Next weekend the National Basketball Association (NBA) will make a bit of sports technology history when it undertakes the challenge of a 3D high definition TV production that will be seen by fans at the Mandalay Bay Hotel in Las Vegas. The game itself will be played at another location in Las Vegas, writes Ken Kerschbaumer.
While the bandwidth demands (roughly 40 Mpbs) won’t allow for distribution over traditional TV broadcast means the goal of the project is to lay the groundwork for NBA 3D HD viewings in digital cinemas and arenas around the country during the NBA Championship Series in June. “The NBA is always exploring new and innovative ways for fans to experience the excitement of our game,” said Steve Hellmuth, senior vice president of Operations and Technology for NBA Entertainment. “The spectacular view of our game from a courtside seat, the closest to the field of play in any sports, is replicated in this groundbreaking 3D HD experience we are unveiling for NBA All-Star.”
The production will involve five cameras (although each camera contains two Sony HD 1080i cameras, one for the left eye and one for the right eye) with four cameras located along the side of the court to give viewers the sensation of sitting in the first row.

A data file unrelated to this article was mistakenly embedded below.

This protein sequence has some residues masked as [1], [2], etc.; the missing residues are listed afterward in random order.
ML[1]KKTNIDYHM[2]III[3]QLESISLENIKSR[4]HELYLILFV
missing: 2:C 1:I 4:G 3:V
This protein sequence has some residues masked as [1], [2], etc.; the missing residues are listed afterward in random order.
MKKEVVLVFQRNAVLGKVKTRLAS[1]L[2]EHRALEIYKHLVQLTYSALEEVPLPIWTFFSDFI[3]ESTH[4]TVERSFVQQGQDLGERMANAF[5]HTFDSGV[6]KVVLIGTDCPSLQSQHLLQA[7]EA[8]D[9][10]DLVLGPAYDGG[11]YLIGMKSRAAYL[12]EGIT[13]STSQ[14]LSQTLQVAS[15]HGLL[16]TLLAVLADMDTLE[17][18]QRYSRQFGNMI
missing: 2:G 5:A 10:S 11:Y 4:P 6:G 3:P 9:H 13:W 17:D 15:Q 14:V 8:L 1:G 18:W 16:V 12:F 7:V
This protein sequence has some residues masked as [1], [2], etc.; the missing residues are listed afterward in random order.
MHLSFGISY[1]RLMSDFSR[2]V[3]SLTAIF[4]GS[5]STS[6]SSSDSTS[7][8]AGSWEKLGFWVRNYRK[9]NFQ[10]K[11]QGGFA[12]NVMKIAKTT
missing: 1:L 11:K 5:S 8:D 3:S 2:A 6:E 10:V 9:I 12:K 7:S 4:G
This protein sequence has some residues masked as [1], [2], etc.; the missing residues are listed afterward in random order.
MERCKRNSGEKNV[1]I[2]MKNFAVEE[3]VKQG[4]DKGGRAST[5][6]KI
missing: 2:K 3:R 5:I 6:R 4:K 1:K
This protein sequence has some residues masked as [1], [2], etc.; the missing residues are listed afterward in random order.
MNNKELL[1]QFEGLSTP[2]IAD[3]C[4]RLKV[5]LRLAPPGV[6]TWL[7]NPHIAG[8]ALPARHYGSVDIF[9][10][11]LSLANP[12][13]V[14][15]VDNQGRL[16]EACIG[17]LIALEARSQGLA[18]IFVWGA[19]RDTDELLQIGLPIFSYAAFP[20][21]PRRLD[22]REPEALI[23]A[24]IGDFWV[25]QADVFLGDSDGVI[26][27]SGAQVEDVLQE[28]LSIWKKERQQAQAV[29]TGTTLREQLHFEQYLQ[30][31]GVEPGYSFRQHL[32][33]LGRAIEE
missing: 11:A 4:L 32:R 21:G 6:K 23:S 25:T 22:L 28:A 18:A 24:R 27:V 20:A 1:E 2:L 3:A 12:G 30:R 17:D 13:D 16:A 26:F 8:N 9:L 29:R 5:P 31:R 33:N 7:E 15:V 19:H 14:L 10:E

The camera and projection technology was developed by PACE, the same developer of the 3D technology being used by James Cameron. The NBA was exposed to the system during a demo in Las Vegas last April during NAB and quickly signed on for a test during a Los Angeles Lakers/Phoenix Suns playoff game.
A little more than eight months later its ready for the live test and, unlike conventional 3D technologies is not about making the viewer feel like they’re on a thrill ride. Instead the emphasis is on creating a depth of field that makes the viewer feel as if they are actually viewing a game live.
“The thing that makes this spectacular, and why it wowed us, is the fact that the cameras can change the ocular point of convergence so it’s a natural experience that can bring you into the picture,” said Hellmuth.
In fact, that ocular convergence will require a second operator at the camera. While one operator controls the basic functions the ocular convergence operator will control the depth of field and where the subject is within that field.